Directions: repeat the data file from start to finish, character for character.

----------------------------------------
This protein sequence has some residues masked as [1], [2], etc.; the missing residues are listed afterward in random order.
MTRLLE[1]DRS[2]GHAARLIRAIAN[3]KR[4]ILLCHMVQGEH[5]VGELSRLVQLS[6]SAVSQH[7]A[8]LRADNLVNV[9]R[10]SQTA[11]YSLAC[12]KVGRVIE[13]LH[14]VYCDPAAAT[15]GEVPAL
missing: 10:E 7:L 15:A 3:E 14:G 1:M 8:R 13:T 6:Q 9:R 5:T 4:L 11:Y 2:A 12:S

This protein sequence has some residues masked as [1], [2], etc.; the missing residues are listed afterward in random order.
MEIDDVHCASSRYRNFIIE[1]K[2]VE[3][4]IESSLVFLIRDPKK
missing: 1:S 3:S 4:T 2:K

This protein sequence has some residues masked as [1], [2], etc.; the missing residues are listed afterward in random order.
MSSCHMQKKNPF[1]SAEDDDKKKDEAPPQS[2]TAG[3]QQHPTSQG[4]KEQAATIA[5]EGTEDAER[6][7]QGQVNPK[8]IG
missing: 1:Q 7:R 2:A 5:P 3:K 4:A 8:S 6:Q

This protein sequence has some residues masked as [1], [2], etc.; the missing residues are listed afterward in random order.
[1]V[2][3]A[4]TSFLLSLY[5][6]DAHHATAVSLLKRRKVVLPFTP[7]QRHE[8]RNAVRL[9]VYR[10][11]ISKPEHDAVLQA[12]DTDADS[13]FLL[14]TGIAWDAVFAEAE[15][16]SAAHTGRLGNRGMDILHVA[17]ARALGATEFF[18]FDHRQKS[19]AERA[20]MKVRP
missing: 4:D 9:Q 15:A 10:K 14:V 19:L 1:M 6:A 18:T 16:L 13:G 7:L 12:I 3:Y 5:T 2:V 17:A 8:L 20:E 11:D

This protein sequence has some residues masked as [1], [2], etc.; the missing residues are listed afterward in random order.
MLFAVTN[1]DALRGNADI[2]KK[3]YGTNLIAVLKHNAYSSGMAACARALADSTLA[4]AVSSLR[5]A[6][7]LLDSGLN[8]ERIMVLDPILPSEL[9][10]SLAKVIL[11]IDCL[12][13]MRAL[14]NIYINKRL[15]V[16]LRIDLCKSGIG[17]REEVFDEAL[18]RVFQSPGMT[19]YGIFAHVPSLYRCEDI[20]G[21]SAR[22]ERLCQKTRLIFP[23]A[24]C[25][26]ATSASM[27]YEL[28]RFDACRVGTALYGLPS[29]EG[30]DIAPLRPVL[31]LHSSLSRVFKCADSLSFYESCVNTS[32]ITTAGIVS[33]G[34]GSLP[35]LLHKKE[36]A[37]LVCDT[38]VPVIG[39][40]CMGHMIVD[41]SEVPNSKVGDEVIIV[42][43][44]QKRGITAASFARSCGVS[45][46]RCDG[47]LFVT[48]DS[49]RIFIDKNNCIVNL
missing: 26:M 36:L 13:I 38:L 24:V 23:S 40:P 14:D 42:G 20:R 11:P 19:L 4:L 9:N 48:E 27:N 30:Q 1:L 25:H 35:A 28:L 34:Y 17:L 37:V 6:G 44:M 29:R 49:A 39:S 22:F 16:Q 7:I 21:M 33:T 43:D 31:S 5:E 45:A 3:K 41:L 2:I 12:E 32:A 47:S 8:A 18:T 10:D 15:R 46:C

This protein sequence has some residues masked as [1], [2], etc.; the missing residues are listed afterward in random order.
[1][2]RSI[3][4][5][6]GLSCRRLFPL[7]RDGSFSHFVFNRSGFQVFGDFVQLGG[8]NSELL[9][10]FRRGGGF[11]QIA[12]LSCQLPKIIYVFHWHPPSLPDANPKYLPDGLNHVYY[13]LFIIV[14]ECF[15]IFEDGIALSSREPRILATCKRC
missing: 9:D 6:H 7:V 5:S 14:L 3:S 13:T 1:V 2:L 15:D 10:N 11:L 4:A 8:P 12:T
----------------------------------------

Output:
This protein sequence has some residues masked as [1], [2], etc.; the missing residues are listed afterward in random order.
MTRLLE[1]DRS[2]GHAARLIRAIAN[3]KR[4]ILLCHMVQGEH[5]VGELSRLVQLS[6]SAVSQH[7]A[8]LRADNLVNV[9]R[10]SQTA[11]YSLAC[12]KVGRVIE[13]LH[14]VYCDPAAAT[15]GEVPAL
missing: 10:E 7:L 15:A 3:E 14:G 1:M 8:R 13:T 6:Q 9:R 5:T 4:L 11:Y 2:A 12:S

This protein sequence has some residues masked as [1], [2], etc.; the missing residues are listed afterward in random order.
MEIDDVHCASSRYRNFIIE[1]K[2]VE[3][4]IESSLVFLIRDPKK
missing: 1:S 3:S 4:T 2:K

This protein sequence has some residues masked as [1], [2], etc.; the missing residues are listed afterward in random order.
MSSCHMQKKNPF[1]SAEDDDKKKDEAPPQS[2]TAG[3]QQHPTSQG[4]KEQAATIA[5]EGTEDAER[6][7]QGQVNPK[8]IG
missing: 1:Q 7:R 2:A 5:P 3:K 4:A 8:S 6:Q

This protein sequence has some residues masked as [1], [2], etc.; the missing residues are listed afterward in random order.
[1]V[2][3]A[4]TSFLLSLY[5][6]DAHHATAVSLLKRRKVVLPFTP[7]QRHE[8]RNAVRL[9]VYR[10][11]ISKPEHDAVLQA[12]DTDADS[13]FLL[14]TGIAWDAVFAEAE[15][16]SAAHTGRLGNRGMDILHVA[17]ARALGATEFF[18]FDHRQKS[19]AERA[20]MKVRP
missing: 4:D 9:Q 15:A 10:K 14:V 19:L 1:M 6:A 18:T 16:L 13:G 7:L 12:I 3:Y 5:T 2:V 17:A 8:L 20:E 11:D

This protein sequence has some residues masked as [1], [2], etc.; the missing residues are listed afterward in random order.
MLFAVTN[1]DALRGNADI[2]KK[3]YGTNLIAVLKHNAYSSGMAACARALADSTLA[4]AVSSLR[5]A[6][7]LLDSGLN[8]ERIMVLDPILPSEL[9][10]SLAKVIL[11]IDCL[12][13]MRAL[14]NIYINKRL[15]V[16]LRIDLCKSGIG[17]REEVFDEAL[18]RVFQSPGMT[19]YGIFAHVPSLYRCEDI[20]G[21]SAR[22]ERLCQKTRLIFP[23]A[24]C[25][26]ATSASM[27]YEL[28]RFDACRVGTALYGLPS[29]EG[30]DIAPLRPVL[31]LHSSLSRVFKCADSLSFYESCVNTS[32]ITTAGIVS[33]G[34]GSLP[35]LLHKKE[36]A[37]LVCDT[38]VPVIG[39][40]CMGHMIVD[41]SEVPNSKVGDEVIIV[42][43][44]QKRGITAASFARSCGVS[45][46]RCDG[47]LFVT[48]DS[49]RIFIDKNNCIVNL
missing: 26:M 36:L 13:I 38:L 24:V 23:S 40:P 14:D 42:G 20:R 11:P 19:L 4:L 9:N 48:E 27:N 30:Q 1:L 25:H 35:A 28:L 34:Y 17:L 37:V 6:G 44:M 29:R 49:A 39:S 22:F 16:Q 7:I 21:M 33:T 43:D 31:S 5:E 45:A 3:K 41:L 2:I 12:E 32:A 47:S 8:A 18:T 10:D 15:R 46:C

This protein sequence has some residues masked as [1], [2], etc.; the missing residues are listed afterward in random order.
[1][2]RSI[3][4][5][6]GLSCRRLFPL[7]RDGSFSHFVFNRSGFQVFGDFVQLGG[8]NSELL[9][10]FRRGGGF[11]QIA[12]LSCQLPKIIYVFHWHPPSLPDANPKYLPDGLNHVYY[13]LFIIV[14]ECF[15]IFEDGIALSSREPRILATCKRC
missing: 9:D 6:H 7:V 5:S 14:L 3:S 13:T 1:V 2:L 15:D 10:N 11:L 4:A 8:P 12:T